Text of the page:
Applications; Software Engineering
In the field of information technology, an application is a piece of software created to perform a task, such as word processing, web browsing, or chess playing. Each application is designed to run on a particular platform, which is a type of system software that is installed on desktop computers, laptops, or mobile devices such as tablet computers or smartphones.
Applications are software programs that perform particular tasks, such as word processing or web browsing. They are designed to run on one or more specific platforms. The term “platform” can refer to any basic computer infrastructure, including the hardware itself and the operating system (OS) that manages it. An OS is a type of system software that manages a device's hardware and other software resources. Application designers may create different versions of an application to run on different platforms. A cross-platform application is one that can be run on more than one platform.
In the context of mobile devices such as tablets and smartphones, the term “application” is typically shortened to app. Since the introduction of the iPhone in 2007, apps have taken center stage in the realm of consumer electronics. Previously, consumers tended to be attracted more to a device's hardware or OS features. A consumer might have liked a certain phone for its solid design or fast processor, or they might have preferred the graphical interface of Microsoft Windows and Mac OS to the command-line interface of Linux. These features have since become much less of a concern for the average consumer. Instead, consumers tend to be more interested in finding a device that supports the specific apps they wish to use.
Over the years, apps have become more and more specialized. Even basic utility programs that were once included with OSs are now available for purchase as separate apps. In some cases, these apps are a more advanced version of the utility software that comes with the OS. For example, an OS may come with free antivirus software, but a user may choose to purchase a different program that offers better protection.
Some software companies offer application suites of interoperating programs. Adobe Creative Cloud is a cloud-based graphic design suite that includes popular design and editing programs such as Photoshop and InDesign. Microsoft Office is an office suite consisting of a word processor (Word), a spreadsheet program (Excel), and other applications commonly used in office settings. These programs are expensive and can take up large amounts of storage space on a user's computer. Before broadband Internet access became widely available, application suites were distributed on portable media such as floppy disks, CD-ROMs, or DVDs, because downloading them over a dial-up connection would have taken too long.
As high-speed Internet access has become much more common, application developers have taken a different approach. Instead of investing in bulky application suites, users often have the option of using web applications. These applications run partly or entirely on remote servers, avoiding the need to install them on the computer's hard drive.
Many different types of software fall under the broad heading of applications. A large segment of the application market is focused on office and productivity software. This category includes e-mail applications, word processors, spreadsheet software, presentation software, and database management systems. In an office environment, it is critical that users be able to create documents using these applications and share them with others. This often means that a business or organization will select a particular application suite and then require all employees to use it.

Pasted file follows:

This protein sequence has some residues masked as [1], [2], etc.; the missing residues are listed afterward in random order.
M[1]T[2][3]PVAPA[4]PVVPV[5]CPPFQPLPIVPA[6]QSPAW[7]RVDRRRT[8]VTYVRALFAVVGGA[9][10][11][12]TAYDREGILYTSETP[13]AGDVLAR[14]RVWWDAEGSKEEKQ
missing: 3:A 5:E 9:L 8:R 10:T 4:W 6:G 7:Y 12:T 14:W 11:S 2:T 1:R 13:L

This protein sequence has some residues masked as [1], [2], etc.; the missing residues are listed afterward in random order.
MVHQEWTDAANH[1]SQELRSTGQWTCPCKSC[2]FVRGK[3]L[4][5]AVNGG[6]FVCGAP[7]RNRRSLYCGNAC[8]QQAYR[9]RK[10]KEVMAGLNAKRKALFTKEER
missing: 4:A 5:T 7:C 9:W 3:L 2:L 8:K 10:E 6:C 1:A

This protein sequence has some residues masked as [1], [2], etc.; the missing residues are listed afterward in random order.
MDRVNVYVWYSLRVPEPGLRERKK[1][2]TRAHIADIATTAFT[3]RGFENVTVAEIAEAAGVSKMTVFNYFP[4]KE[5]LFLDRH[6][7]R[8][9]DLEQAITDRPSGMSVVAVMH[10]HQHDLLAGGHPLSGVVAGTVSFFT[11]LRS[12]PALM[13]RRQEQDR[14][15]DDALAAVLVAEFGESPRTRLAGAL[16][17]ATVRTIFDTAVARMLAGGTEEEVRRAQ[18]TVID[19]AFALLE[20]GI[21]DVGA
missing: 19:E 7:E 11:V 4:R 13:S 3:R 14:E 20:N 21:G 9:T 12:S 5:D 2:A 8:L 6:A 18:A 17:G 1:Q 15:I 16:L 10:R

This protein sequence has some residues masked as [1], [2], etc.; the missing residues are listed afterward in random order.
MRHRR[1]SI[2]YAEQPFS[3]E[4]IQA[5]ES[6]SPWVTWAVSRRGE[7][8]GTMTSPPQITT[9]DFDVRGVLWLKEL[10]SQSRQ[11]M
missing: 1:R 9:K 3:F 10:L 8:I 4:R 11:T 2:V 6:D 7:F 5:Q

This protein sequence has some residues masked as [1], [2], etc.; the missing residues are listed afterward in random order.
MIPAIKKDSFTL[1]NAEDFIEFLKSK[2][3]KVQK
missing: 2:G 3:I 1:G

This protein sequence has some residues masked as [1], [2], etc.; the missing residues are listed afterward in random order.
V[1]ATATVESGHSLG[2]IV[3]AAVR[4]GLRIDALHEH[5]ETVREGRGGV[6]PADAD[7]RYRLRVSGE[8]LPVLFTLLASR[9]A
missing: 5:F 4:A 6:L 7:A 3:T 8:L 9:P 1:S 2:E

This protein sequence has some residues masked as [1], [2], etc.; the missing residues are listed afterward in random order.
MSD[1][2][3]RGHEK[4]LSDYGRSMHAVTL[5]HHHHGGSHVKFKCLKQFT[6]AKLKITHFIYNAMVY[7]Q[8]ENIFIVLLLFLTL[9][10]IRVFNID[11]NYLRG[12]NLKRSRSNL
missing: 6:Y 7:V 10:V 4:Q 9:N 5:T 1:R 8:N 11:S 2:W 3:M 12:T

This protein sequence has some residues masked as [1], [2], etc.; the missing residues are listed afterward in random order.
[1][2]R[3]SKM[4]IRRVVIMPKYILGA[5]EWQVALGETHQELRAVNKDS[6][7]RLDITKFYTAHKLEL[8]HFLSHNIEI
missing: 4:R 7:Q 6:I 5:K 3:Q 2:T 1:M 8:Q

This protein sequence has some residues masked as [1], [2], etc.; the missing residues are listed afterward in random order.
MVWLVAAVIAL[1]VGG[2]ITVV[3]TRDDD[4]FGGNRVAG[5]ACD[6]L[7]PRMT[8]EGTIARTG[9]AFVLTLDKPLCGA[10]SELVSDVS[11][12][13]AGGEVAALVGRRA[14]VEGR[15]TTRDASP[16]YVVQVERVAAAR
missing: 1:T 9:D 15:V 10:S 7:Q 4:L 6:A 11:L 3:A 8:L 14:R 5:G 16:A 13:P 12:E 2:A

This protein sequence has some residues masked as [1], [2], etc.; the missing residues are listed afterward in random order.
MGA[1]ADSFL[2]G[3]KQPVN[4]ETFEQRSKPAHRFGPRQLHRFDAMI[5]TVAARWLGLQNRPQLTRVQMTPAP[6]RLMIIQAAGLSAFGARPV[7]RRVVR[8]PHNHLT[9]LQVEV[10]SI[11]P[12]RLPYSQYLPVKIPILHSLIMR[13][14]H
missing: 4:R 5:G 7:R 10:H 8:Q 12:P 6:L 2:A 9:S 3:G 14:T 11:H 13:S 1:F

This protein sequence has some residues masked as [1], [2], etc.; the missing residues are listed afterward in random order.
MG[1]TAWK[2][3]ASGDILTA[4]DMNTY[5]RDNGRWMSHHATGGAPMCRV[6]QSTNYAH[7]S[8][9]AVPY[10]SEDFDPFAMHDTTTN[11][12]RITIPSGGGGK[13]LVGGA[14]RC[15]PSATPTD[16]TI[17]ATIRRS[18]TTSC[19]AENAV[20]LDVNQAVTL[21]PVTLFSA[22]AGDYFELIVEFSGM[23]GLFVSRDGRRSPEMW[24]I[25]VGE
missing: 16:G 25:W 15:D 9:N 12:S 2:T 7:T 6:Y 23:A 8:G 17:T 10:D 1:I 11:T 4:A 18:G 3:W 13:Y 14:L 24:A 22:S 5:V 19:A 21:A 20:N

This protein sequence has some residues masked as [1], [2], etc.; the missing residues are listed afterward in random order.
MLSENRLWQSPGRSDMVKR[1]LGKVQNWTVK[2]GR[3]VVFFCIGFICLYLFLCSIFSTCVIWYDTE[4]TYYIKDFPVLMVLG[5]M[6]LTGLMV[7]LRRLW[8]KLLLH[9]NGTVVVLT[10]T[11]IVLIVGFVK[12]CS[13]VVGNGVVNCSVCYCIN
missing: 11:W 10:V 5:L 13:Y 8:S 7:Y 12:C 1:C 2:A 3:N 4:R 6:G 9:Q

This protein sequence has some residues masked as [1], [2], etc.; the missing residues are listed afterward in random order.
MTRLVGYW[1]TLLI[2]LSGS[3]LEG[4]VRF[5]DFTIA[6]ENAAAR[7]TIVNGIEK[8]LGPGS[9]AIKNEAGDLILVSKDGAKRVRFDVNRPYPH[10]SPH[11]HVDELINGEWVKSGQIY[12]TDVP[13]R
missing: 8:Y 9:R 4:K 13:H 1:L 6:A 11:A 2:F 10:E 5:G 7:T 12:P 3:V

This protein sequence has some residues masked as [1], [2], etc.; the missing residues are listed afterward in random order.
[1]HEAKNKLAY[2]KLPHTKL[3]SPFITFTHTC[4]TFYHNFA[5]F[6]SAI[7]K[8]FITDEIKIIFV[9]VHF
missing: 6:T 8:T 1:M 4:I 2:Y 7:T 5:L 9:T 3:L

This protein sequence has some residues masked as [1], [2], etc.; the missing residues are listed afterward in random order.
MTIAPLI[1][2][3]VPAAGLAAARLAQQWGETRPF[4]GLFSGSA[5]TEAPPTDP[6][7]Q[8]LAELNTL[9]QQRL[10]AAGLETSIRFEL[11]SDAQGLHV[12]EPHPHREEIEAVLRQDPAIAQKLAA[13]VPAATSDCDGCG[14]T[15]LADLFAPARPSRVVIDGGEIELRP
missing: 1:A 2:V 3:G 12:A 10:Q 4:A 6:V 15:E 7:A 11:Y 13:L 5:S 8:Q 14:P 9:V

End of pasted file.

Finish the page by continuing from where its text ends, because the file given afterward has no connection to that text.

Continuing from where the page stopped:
Other types of applications include games, audiovideo editing and production software, and even software that helps programmers write new software. Due the complexity of software engineering, programmers have developed many applications to help them produce more polished, bug-free programs. Software developers may use multiple applications to code a single program. They might use a word processor or text editor to write the source code and explanatory comments, a debugging tool to check the code for errors, and a compiler to convert the code into machine language that a computer can execute. There is even a type of application that can emulate a virtual computer running inside another computer. These applications are often used by web-hosting companies. Instead of having to set up a new physical server for each customer that signs up, they can create another virtual server for the user to access.
Applications must have certain privileges in order to use the resources of the computer they are running on. As a result, they can sometimes be a point of weakness for attackers to exploit. A clever attacker can take over a vulnerable application and then use its privileges to make the computer behave in ways it should not. For example, the attacker could send spam e-mails, host illegally shared files, or even launch additional attacks against other computers on the same network.
Applications are the focus of a variety of career options for those interested in working with software. Apart from the obvious role of computer programmer, there are several other paths one might take. One option is quality assurance. Quality assurance staff are responsible for testing software under development to make sure it performs as it should. Technical support is another option. Technical support specialists assist users with operating the software and fixing errors it might cause. Yet another path is technical writing. Technical writers create software user manuals and training materials. Finally, some applications are so complex that using them can be a career in itself.
—Scott Zimmer, JD
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